Suicide crisis

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A suicide crisis, suicidal crisis, or potential suicide, is a situation in which a person is attempting to kill him or herself or is seriously contemplating or planning to do so. It is considered by public safety authorities, medical practice, and emergency services to be a medical emergency, requiring immediate suicide intervention and emergency medical treatment.

Nature of a suicide crisis[edit]

Most cases of potential suicide have warning signs.[citation needed] Attempting to kill oneself or harming oneself, talking about or planning suicide, writing a suicide note, talking or thinking frequently about death, exhibiting a death wish by expressing it verbally or by taking potentially deadly risks, are all indicators of a suicide crisis. More subtle clues include preparing for death for no apparent reason (such as putting affairs in order, changing a will, etc.), writing goodbye letters, and visiting or calling family members or friends to say farewell. The person may also start giving away previously valued items (because he or she "no longer needs them"). In other cases, the person who seemed depressed and suicidal may become normal again; these people particularly need to be watched because the return to normalcy could be because they have come to terms with whatever act is next.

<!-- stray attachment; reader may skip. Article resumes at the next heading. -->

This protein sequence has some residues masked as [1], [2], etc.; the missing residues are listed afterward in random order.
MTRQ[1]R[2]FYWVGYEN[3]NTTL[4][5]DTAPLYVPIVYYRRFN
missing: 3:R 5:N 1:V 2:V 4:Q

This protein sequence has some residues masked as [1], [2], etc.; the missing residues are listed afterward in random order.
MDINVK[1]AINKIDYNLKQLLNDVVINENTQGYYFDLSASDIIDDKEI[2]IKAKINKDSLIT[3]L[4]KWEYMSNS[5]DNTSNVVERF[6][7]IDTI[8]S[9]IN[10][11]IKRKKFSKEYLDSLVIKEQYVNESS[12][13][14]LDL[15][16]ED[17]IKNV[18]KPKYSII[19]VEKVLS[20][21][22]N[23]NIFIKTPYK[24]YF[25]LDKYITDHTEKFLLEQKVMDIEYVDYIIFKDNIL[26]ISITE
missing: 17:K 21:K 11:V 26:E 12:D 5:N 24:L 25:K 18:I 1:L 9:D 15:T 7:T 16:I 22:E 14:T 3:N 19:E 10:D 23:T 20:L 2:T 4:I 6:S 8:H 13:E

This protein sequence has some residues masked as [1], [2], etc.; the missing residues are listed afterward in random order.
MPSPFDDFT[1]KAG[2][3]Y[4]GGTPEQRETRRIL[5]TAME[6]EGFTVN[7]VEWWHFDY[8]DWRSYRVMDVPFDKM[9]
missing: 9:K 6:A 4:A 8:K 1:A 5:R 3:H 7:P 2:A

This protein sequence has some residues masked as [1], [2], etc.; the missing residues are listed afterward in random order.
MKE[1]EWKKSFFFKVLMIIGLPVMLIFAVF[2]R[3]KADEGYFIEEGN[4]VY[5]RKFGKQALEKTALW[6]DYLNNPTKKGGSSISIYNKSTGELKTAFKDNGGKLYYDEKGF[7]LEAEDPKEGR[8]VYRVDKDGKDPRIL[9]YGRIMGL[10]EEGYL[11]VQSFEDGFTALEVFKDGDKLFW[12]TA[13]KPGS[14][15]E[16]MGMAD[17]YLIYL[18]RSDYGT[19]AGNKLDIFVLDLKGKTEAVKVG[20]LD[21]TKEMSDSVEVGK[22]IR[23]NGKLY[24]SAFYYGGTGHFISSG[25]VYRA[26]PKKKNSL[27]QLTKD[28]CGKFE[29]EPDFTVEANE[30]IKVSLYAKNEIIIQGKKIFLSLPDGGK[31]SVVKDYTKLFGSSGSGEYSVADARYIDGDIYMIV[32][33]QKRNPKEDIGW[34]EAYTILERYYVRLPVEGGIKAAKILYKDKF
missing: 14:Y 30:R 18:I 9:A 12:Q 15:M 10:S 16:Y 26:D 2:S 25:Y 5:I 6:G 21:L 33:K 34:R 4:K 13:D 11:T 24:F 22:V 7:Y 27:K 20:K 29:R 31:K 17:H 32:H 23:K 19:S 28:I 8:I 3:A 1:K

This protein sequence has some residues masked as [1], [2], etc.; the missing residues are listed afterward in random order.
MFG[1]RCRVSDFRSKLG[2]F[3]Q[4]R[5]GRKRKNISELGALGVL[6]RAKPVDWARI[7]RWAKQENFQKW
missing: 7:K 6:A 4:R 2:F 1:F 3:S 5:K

Depression is a major causative factor of suicide, and individuals suffering from depression are considered a high-risk group for suicidal behavior. However, suicidal behaviour is not just restricted to patients diagnosed with some form of depression.[1] More than 90% of all suicides are related to a mood disorder, such as bipolar disorder, or other psychiatric illnesses, such as schizophrenia.[2] The deeper the depression, the greater the risk,[3] often manifested in feelings or expressions of apathy, helplessness, hopelessness, or worthlessness.[4]

Suicide is often committed in response to a cause of depression, such as the cessation of a romantic relationship, serious illness or injury (like the loss of a limb or blindness), the death of a loved one, financial problems or poverty, guilt or fear of getting caught for something the person did, drug abuse, old age, concerns with sexual identity (that is, wanting to be a member of the opposite sex), among others.[5]

In 2006, WHO conducted a study on suicide around the world. The results in Canada showed that 80-90% of attempts failed (an estimation, due to the complications of predicting attempted suicide). 90% of failed suicides investigated lead to hospitalizations. 12% of attempts were in hospitals.

See also[edit]

References[edit]

  1. ^ Barker, P. (2003). Psychiatric and Mental Health Nursing The craft of caring. pp 227. New York, NY: Oxford University Press Inc.
  2. ^ "Suicide and suicidal behavior". MedlinePlus Medical Encyclopedia. 15 January 2009. Retrieved 22 August 2009. 
  3. ^ Stewart, George (2004). "Suicide & Mental Distress". Suicide Reference Library. Archived from the original on 30 September 2007. Retrieved 22 August 2009. 
  4. ^ "Understanding the Symptoms of Depression". WebMD. 12 November 2008. Retrieved 22 August 2009. 
  5. ^ "Suicide". 2 March 2004. Retrieved 22 August 2009. 

External links[edit]